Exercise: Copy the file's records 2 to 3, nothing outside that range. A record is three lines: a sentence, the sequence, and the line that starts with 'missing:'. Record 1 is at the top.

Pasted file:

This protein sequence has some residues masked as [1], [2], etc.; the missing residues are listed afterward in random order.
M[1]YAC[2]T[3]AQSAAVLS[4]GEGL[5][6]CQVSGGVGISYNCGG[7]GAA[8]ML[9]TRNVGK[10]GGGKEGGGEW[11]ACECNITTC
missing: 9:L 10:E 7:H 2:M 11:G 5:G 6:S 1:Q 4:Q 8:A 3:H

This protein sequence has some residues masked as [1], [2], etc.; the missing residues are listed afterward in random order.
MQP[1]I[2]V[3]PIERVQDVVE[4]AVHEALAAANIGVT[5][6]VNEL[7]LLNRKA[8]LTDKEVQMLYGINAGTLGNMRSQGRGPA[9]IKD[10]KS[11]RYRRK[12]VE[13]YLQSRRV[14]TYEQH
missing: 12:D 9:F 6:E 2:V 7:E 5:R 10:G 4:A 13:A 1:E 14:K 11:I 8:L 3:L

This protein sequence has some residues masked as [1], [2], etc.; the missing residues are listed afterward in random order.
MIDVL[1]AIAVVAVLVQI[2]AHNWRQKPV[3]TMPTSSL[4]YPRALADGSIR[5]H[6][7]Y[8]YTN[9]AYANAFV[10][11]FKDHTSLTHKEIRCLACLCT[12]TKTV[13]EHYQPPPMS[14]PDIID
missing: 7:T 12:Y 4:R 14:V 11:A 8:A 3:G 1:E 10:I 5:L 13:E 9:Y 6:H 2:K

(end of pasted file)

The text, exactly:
This protein sequence has some residues masked as [1], [2], etc.; the missing residues are listed afterward in random order.
MQP[1]I[2]V[3]PIERVQDVVE[4]AVHEALAAANIGVT[5][6]VNEL[7]LLNRKA[8]LTDKEVQMLYGINAGTLGNMRSQGRGPA[9]IKD[10]KS[11]RYRRK[12]VE[13]YLQSRRV[14]TYEQH
missing: 12:D 9:F 6:E 2:V 7:E 5:R 10:G 4:A 13:A 1:E 14:K 11:I 8:L 3:L

This protein sequence has some residues masked as [1], [2], etc.; the missing residues are listed afterward in random order.
MIDVL[1]AIAVVAVLVQI[2]AHNWRQKPV[3]TMPTSSL[4]YPRALADGSIR[5]H[6][7]Y[8]YTN[9]AYANAFV[10][11]FKDHTSLTHKEIRCLACLCT[12]TKTV[13]EHYQPPPMS[14]PDIID
missing: 7:T 12:Y 4:R 14:V 11:A 8:A 3:G 1:E 10:I 5:L 13:E 9:Y 6:H 2:K